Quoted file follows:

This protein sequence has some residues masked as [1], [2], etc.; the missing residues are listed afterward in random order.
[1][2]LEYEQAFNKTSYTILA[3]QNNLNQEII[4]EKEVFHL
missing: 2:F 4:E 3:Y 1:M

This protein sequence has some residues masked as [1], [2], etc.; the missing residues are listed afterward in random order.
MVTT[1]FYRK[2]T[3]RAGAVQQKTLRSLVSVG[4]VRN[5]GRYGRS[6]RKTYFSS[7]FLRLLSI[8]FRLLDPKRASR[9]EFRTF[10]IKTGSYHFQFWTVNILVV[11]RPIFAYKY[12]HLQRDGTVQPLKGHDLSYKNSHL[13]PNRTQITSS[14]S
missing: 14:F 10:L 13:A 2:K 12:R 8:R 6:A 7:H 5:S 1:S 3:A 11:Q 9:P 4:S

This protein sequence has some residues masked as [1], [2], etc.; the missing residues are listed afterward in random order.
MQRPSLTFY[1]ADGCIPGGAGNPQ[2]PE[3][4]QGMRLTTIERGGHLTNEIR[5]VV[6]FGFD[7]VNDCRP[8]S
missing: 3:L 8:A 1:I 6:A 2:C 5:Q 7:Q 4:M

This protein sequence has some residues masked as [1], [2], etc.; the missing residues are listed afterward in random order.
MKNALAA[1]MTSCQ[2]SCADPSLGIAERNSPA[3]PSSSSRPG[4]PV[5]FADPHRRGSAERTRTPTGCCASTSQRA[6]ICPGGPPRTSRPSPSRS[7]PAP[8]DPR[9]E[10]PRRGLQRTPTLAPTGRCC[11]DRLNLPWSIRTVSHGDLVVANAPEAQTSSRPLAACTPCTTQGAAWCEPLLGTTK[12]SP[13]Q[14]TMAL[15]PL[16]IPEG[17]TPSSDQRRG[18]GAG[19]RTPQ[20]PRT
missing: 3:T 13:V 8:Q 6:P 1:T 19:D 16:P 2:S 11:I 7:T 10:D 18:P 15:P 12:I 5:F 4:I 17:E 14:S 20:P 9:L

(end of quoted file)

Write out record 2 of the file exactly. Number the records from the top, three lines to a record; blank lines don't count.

This protein sequence has some residues masked as [1], [2], etc.; the missing residues are listed afterward in random order.
MVTT[1]FYRK[2]T[3]RAGAVQQKTLRSLVSVG[4]VRN[5]GRYGRS[6]RKTYFSS[7]FLRLLSI[8]FRLLDPKRASR[9]EFRTF[10]IKTGSYHFQFWTVNILVV[11]RPIFAYKY[12]HLQRDGTVQPLKGHDLSYKNSHL[13]PNRTQITSS[14]S
missing: 14:F 10:L 13:A 2:K 12:R 8:R 6:A 7:H 5:S 1:S 3:A 11:Q 9:P 4:S